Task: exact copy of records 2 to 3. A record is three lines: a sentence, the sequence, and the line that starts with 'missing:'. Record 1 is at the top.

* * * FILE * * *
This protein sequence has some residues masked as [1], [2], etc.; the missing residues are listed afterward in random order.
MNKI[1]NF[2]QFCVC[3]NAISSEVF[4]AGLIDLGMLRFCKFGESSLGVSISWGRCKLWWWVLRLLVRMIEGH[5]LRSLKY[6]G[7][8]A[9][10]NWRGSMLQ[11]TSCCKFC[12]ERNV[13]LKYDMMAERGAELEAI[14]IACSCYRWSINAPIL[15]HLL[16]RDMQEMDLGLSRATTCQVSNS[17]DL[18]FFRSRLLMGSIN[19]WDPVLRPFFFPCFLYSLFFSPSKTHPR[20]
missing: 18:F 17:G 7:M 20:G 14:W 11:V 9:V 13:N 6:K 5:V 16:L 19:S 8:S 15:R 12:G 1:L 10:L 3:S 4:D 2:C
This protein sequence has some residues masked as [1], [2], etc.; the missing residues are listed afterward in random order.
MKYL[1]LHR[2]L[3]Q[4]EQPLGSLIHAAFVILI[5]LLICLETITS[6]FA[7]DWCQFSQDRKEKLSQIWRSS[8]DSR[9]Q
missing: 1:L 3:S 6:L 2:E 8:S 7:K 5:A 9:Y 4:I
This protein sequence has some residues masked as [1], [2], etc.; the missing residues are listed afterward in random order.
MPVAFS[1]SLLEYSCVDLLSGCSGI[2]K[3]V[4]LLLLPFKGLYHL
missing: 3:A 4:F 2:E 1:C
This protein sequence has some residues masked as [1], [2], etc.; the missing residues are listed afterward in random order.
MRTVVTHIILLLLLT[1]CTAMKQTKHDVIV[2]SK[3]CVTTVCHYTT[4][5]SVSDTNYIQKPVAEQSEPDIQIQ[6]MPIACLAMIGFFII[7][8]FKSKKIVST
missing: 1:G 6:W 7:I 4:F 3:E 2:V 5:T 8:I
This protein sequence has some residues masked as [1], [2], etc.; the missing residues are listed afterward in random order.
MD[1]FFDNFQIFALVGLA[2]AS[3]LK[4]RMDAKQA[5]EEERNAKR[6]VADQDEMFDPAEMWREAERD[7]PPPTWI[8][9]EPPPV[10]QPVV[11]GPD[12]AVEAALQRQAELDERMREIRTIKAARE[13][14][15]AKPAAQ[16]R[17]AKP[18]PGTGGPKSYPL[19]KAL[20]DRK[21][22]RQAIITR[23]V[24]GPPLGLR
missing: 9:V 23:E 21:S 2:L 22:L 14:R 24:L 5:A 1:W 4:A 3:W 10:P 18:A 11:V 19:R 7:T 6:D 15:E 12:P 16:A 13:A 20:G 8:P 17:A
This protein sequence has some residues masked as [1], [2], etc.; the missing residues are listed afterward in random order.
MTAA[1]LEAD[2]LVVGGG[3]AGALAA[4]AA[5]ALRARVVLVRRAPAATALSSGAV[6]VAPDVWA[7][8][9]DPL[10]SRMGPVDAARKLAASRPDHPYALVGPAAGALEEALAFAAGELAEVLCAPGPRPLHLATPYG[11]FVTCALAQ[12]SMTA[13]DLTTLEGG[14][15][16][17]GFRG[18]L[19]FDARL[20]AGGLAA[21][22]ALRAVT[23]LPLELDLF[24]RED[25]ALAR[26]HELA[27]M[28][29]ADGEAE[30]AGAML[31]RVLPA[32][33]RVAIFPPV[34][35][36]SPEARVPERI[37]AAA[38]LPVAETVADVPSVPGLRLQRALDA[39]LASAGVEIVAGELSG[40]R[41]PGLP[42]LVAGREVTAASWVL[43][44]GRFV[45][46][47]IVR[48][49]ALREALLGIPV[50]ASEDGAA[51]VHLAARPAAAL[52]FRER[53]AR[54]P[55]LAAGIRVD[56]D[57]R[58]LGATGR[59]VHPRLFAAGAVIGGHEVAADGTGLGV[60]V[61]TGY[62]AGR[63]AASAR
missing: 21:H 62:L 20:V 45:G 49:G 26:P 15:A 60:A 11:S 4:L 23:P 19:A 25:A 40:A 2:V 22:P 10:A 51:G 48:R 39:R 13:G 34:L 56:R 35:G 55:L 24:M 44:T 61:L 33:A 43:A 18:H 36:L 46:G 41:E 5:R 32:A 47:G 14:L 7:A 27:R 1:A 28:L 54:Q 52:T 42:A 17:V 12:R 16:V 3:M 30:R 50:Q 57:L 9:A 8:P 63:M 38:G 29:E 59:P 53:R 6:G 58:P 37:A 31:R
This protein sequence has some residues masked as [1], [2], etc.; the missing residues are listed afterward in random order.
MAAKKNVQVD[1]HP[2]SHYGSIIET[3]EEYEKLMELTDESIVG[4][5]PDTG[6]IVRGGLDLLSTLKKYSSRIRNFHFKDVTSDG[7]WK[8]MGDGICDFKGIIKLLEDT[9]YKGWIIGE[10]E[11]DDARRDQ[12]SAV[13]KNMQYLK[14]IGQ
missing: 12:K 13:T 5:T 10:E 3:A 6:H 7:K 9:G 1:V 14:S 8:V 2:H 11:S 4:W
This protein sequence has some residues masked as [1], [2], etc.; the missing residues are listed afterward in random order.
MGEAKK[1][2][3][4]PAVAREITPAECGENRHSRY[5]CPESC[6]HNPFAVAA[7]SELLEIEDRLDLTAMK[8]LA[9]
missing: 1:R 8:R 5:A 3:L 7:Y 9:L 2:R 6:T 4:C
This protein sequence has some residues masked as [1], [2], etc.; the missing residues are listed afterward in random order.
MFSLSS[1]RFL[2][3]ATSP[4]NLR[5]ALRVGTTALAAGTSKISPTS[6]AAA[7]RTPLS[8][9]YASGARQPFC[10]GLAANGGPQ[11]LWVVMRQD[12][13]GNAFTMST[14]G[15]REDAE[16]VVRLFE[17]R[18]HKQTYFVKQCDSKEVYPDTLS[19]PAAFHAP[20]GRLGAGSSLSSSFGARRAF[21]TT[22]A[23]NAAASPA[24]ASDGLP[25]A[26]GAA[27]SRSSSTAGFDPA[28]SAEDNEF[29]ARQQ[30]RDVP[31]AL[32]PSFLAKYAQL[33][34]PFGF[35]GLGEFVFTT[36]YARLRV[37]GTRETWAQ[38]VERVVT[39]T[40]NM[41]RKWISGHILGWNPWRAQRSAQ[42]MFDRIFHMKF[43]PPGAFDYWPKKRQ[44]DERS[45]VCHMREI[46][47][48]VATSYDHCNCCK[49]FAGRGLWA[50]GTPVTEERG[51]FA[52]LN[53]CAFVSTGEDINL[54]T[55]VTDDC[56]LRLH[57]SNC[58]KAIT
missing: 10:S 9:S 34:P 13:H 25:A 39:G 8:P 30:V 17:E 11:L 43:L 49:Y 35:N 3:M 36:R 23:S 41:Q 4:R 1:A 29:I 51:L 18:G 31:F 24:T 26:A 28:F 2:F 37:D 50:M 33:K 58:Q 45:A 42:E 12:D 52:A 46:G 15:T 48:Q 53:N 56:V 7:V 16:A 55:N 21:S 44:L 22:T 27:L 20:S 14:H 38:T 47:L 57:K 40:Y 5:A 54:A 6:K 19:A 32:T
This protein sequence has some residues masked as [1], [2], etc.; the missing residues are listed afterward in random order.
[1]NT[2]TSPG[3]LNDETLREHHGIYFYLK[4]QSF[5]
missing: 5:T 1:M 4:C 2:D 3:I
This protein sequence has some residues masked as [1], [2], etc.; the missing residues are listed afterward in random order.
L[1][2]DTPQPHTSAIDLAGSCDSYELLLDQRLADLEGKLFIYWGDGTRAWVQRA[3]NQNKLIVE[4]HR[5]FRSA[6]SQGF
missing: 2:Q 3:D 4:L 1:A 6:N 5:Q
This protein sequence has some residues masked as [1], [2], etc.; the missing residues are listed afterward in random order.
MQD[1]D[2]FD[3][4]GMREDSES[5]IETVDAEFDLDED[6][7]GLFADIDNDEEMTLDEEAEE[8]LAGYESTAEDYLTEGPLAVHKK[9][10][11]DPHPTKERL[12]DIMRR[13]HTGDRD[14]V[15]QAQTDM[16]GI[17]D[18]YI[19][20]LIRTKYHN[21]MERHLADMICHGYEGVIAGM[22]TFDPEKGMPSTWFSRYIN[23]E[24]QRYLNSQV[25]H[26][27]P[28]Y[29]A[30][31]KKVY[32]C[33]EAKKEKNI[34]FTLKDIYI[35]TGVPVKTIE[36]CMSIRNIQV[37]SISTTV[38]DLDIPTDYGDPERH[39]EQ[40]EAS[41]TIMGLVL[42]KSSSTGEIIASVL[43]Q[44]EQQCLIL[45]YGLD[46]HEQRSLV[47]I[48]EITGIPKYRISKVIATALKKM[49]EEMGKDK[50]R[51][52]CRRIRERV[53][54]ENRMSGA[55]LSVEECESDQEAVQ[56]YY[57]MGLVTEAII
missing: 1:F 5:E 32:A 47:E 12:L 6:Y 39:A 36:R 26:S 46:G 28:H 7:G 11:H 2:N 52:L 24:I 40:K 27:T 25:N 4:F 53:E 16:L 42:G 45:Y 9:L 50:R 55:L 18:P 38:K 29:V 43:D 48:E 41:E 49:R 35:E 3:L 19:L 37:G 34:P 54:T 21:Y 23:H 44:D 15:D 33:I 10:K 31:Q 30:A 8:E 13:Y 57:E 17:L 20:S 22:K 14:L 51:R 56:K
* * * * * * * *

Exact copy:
This protein sequence has some residues masked as [1], [2], etc.; the missing residues are listed afterward in random order.
MKYL[1]LHR[2]L[3]Q[4]EQPLGSLIHAAFVILI[5]LLICLETITS[6]FA[7]DWCQFSQDRKEKLSQIWRSS[8]DSR[9]Q
missing: 1:L 3:S 6:L 2:E 8:S 7:K 5:A 9:Y 4:I
This protein sequence has some residues masked as [1], [2], etc.; the missing residues are listed afterward in random order.
MPVAFS[1]SLLEYSCVDLLSGCSGI[2]K[3]V[4]LLLLPFKGLYHL
missing: 3:A 4:F 2:E 1:C